Have you ever had one of those momentary flash backs you just know dates you? I mean, really dates you? Recently, I did. It was in response to reading some networking advice that brought to mind a classic 90s song. You know, “things that make you go hmmmm….”
Included with standard advice, like exchange business cards and dress for success, was this gem: Memorize your elevator speech. Not only that, but the writer provided a recipe for what should be included; specifically, your name, web address, who you help, and what results you produce for your clients. Oh! And one more thing. The writer noted that you should deliver your (memorized) elevator pitch as naturally as possible.
Not only did it this “make me go hmmm,” but it seemed to suggest why people may resist meeting new people at events. Let’s face it. It is just too hard to be natural when you have to deliver a speech – even a short one! [Tweet This] So, if you’re not feeling you can do this, it can kind of discourage you from going, and from enjoying yourself if you do.
So, this got me thinking about some of the reading I’ve been doing on the craft of acting – particularly, improv. In his informative Acting for a Living, Roy McCrerey makes the point that it’s actors with improvisational training who are best suited to win work where roles call for people who come across as more real. Ironic, I know. Yet, the skills of improv can actually better prepare us for natural interactions than memorizing a pitch. [Tweet This]
Not only did this seem to validate my view that memorizing and elevator speech is wrong, but also suggested that learning some improvisational essentials is probably the best thing you can do. It is a way to help you think on your feet and engage people in fresh conversations that will be more engaging and memorable. So, here are three core improv principles with examples of how to apply them.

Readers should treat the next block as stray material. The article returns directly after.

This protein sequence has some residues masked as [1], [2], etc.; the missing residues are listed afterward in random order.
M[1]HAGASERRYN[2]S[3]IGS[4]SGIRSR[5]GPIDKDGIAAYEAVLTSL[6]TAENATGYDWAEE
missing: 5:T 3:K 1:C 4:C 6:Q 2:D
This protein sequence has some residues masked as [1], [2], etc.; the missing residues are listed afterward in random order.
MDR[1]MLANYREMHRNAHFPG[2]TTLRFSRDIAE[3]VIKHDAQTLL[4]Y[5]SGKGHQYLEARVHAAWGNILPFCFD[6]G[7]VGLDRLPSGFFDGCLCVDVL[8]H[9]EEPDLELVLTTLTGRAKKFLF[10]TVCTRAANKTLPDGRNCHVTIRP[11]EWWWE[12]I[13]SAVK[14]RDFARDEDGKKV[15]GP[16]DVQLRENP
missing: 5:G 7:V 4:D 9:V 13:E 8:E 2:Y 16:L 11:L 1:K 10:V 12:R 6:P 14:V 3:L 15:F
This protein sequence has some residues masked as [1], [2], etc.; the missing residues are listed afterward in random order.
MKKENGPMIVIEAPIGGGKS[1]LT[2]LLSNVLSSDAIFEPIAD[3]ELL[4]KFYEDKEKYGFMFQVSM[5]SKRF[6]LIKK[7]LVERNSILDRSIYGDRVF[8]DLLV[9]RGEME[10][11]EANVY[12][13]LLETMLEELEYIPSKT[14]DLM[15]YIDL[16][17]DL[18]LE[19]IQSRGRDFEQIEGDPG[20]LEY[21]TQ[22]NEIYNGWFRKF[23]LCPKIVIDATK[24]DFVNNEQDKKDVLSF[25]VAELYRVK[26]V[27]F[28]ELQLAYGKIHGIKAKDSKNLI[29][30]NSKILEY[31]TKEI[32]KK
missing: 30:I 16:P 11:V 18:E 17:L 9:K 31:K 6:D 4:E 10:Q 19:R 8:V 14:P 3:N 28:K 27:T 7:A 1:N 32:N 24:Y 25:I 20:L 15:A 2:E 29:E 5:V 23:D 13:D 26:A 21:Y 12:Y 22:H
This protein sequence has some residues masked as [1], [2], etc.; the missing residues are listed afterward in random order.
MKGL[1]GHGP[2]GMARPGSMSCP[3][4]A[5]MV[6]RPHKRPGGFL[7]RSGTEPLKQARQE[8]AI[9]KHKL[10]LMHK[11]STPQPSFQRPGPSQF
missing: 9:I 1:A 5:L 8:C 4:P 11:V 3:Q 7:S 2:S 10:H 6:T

The “yes…and” technique
Here participants in a dialogue take what they are given and add new information to advance the conversation into new territory. It can be a great way to move discussion in an insightful direction. So, when a person you are speaking with mentions a problem or challenge you know something about, you can acknowledge (“yes…”) before adding (“…and…”) new, relevant, and useful information. Not only does this allow you to apply your general knowledge and expertise, but it also serves as the foundation for a mutually beneficial conversation.
Go with your gut
Just as improv actors trust their first intuitive thought, so should you. When genuinely taking an interest in and engaging others, you can’t go too far wrong in trusting your instincts as you interact. Besides, what you say is not immediately set in stone, so you can always ask for clarification to refine your response. The greater your personal clarity about what you know and do in your life and work, the more likely your responses will be on target.
Make others look good
The basic idea here is that there is no conversation without somebody else. So, it’s good practice to always acknowledge others who may be part of the conversation – whether it’s just one other person or members of a small group. Part of the key here, actually, is the wisdom of striving to be “interested” by listening and asking questions versus trying to be “interesting” by dominating conversation.
Great improv, it turns out, fosters great conversations. And great conversations are often a mix of shared advice and stories that happen beyond the edges of the script. And it’s beyond the script where emotional connection is made. [Tweet This] And after all, if you’re investing the time to meet new people, isn’t that what you really want?
What tips do you have for better conversations? I’d love to know. Just leave a comment.